Suicide bomb kills 5, injures 37 at Shiite mosque in Iraq

Attacker apparently made lethal device of propane tank, delivered by bicycle

January 10, 2004|By NEW YORK TIMES NEWS SERVICE

BAQUBAH, Iraq - A suicide bomber armed with an explosive fashioned from a propane tank blew himself up outside a Shiite mosque here as prayers drew to a close yesterday, killing four other people and wounding 37.

In Baghdad, insurgents fired at least three rockets at the Bourj al-Hayat Hotel, home to many Western contractors. No one was hurt in the early-morning attack.

The Bourj al-Hayat, in downtown Baghdad, was one of several hotels attacked with rocket-propelled grenades on Christmas morning.

In Tikrit, in the north, U.S. troops raided several houses in a search for men loyal to Saddam Hussein, the Associated Press reported.

The military said 30 men had been detained, including 14 suspected of orchestrating, financing or carrying out attacks on U.S. soldiers.

Although Baqubah, 45 miles northeast of Baghdad, is the provincial capital of a predominantly Sunni region, most Iraqis do not consider the city a staunch base of support for the old government, as some towns north of Baghdad are.

Still, U.S. soldiers are routinely attacked in the area.

Last fall the town was shaken by a mortar attack that killed seven people and an explosion outside a police station that killed five.

The attack in Baqubah yesterday was a faint echo of an enormous car bomb assault in Najaf in August outside the holiest Shiite shrine, the Imam Ali mosque, which killed at least 95 people, including Ayatollah Muhammad Bakr al-Hakim, a revered Shiite leader and a longtime opponent of Hussein.

Then, as now, concerns arose among Iraqis that the attack was meant to ignite sectarian fighting, something that so far has been avoided amid other violence in Iraq.

The Sadiq Mohammed mosque, the one attacked yesterday in Baqubah, is a small sanctuary for neighborhood people at a bustling intersection in a district called Jihad.

The outer walls were pocked with shrapnel. Just around the corner from the entrance stood the charred shell of what had been an old orange-and-white taxi, a pool of bloody water stretching along the driver's side.

Across the narrow street from the taxi was a median dented with a 2-foot-deep crater where the bomb apparently went off about 1:30 p.m., witnesses said.

About 200 worshipers were finishing Friday prayers inside the tiny mosque and on a lane outside, perpendicular to the busy street where the bomb exploded.

Ahmed Ali, a 21-year-old college student, stood with the others, his palms facing him as part of prayer, when a loud explosion knocked four men behind him on top of him. Windows in the mosque shattered, Ali said, and worshipers huddled in a corner for a few minutes before venturing outside to see what had happened.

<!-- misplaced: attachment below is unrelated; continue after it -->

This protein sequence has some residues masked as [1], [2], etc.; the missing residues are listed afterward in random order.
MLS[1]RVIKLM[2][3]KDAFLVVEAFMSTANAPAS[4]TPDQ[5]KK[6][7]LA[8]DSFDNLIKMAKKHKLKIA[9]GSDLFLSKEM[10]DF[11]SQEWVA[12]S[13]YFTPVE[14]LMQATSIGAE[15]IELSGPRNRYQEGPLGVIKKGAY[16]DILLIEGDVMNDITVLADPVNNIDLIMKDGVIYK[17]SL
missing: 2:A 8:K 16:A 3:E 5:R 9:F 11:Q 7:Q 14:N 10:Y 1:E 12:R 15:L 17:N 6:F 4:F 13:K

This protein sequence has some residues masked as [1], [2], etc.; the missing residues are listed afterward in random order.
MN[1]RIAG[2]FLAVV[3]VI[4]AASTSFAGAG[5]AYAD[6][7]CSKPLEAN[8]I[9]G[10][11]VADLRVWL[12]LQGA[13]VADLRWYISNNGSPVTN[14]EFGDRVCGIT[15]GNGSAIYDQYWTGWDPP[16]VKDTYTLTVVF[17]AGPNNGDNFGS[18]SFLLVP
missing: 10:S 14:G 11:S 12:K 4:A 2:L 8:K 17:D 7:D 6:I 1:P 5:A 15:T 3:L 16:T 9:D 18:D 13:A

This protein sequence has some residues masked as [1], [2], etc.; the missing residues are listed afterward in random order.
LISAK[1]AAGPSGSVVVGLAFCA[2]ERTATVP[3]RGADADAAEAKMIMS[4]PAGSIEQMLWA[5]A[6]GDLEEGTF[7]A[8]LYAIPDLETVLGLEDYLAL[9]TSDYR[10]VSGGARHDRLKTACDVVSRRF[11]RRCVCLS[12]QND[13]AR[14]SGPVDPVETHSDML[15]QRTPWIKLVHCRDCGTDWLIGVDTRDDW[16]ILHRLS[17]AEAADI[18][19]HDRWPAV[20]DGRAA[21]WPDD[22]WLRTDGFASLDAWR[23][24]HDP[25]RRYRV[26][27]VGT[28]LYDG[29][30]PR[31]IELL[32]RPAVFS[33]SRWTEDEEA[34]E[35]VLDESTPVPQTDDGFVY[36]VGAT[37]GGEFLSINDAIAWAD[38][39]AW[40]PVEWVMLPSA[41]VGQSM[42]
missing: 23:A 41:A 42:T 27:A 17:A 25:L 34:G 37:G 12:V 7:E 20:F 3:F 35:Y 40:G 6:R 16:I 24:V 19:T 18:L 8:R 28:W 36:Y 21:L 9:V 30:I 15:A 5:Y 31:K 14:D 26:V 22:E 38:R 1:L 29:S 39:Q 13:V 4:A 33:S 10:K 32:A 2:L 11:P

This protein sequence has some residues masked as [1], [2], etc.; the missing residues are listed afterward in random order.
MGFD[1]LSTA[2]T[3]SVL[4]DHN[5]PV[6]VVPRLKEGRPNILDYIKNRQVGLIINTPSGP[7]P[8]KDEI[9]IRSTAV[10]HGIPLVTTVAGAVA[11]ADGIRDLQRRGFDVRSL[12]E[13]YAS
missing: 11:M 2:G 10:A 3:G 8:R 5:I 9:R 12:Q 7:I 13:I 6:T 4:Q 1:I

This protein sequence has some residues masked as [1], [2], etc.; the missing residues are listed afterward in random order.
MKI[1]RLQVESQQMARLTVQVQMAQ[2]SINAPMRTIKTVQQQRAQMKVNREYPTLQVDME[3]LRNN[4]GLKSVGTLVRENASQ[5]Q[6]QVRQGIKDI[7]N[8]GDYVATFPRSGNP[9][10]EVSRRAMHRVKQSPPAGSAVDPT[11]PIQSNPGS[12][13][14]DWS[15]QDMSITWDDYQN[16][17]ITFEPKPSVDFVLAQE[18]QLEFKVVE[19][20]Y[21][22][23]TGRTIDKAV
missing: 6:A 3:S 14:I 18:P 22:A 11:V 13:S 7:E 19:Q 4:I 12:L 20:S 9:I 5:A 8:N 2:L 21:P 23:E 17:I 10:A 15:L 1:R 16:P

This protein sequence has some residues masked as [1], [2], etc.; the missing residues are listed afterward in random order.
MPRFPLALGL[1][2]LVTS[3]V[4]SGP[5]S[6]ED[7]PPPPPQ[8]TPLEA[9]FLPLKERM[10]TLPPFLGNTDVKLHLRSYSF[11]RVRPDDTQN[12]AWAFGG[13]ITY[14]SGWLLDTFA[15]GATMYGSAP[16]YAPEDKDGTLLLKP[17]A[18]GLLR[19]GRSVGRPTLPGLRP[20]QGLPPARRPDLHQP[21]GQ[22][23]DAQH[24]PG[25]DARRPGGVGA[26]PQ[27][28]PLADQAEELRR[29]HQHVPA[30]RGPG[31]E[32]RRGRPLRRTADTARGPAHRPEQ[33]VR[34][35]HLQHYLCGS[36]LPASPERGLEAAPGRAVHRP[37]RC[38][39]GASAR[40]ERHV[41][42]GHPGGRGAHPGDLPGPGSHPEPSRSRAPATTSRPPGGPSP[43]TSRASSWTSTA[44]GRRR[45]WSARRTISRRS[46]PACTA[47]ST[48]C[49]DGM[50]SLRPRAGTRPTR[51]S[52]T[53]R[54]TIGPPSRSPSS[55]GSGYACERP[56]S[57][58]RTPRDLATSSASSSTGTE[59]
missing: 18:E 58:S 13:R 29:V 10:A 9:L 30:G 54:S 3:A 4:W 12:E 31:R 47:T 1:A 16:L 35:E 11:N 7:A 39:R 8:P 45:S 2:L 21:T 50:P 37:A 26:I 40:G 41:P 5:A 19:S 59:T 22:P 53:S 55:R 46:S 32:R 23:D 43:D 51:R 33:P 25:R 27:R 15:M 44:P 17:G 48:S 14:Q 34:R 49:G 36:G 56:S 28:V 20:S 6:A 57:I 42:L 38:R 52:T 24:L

The air was black with smoke. People lay wounded on the street. On a near corner lay a man who had lost his leg. Two people by the car had been killed.

"Whoever did this wants to create strife between the Shia and the Sunni," Ali said, "but that will never happen."

Rumors swirled near the blast site, as often happens after such incidents, that the Americans were involved.

But many bystanders and at least one witness said a man on a bicycle carrying what looked like a cooking-gas cylinder came up to the mosque and wanted to park his bicycle against its outer wall. When he was rebuffed, he went to the median across the street, where the crater now gapes.

"First people said that maybe just a gas cylinder exploded," said Majid Nahar, a 35-year-old businessman who had just finished prayers and was about 100 yards from the entrance to the mosque when the explosion struck. "Then we found pieces in a nearby car that looked different, that looked like a bomb."

Master Sgt. Robert Cargie, a spokesman for the 4th Infantry Division, which has responsibility for Baqubah, said the military's preliminary investigation showed that the bomb was "mobile," though he had not heard of the bicycle.

He said the bomber tried to enter the mosque with a bomb made from a propane tank, and when he was refused, he went a short distance away and exploded it, and himself.

The wounded were taken to Baqubah General Hospital, the site of an attack on American soldiers in late July that killed three of them.

On the hospital's second floor, relatives of Adel Muhammad, 35, who was wounded by shrapnel in his right arm and leg, stood vigil.

At the end of the hall, the family of an older man huddled and pondered how to tell him that he had lost his leg.

"We've had to deal with this three times already," said a 30-year-old doctor at the hospital. "Psychologically, you get used to it."

He then corrected himself and said, "It is miserable."

Killed in Iraq

The latest identifications of American military personnel killed in Iraq:

Army Chief Warrant Officer Aaron Weaver, 32, Inverness, Fla.; killed Thursday in a helicopter crash near Fallujah, Iraq; assigned to 82nd Airborne Division; Fort Bragg, N.C.

- Associated Press

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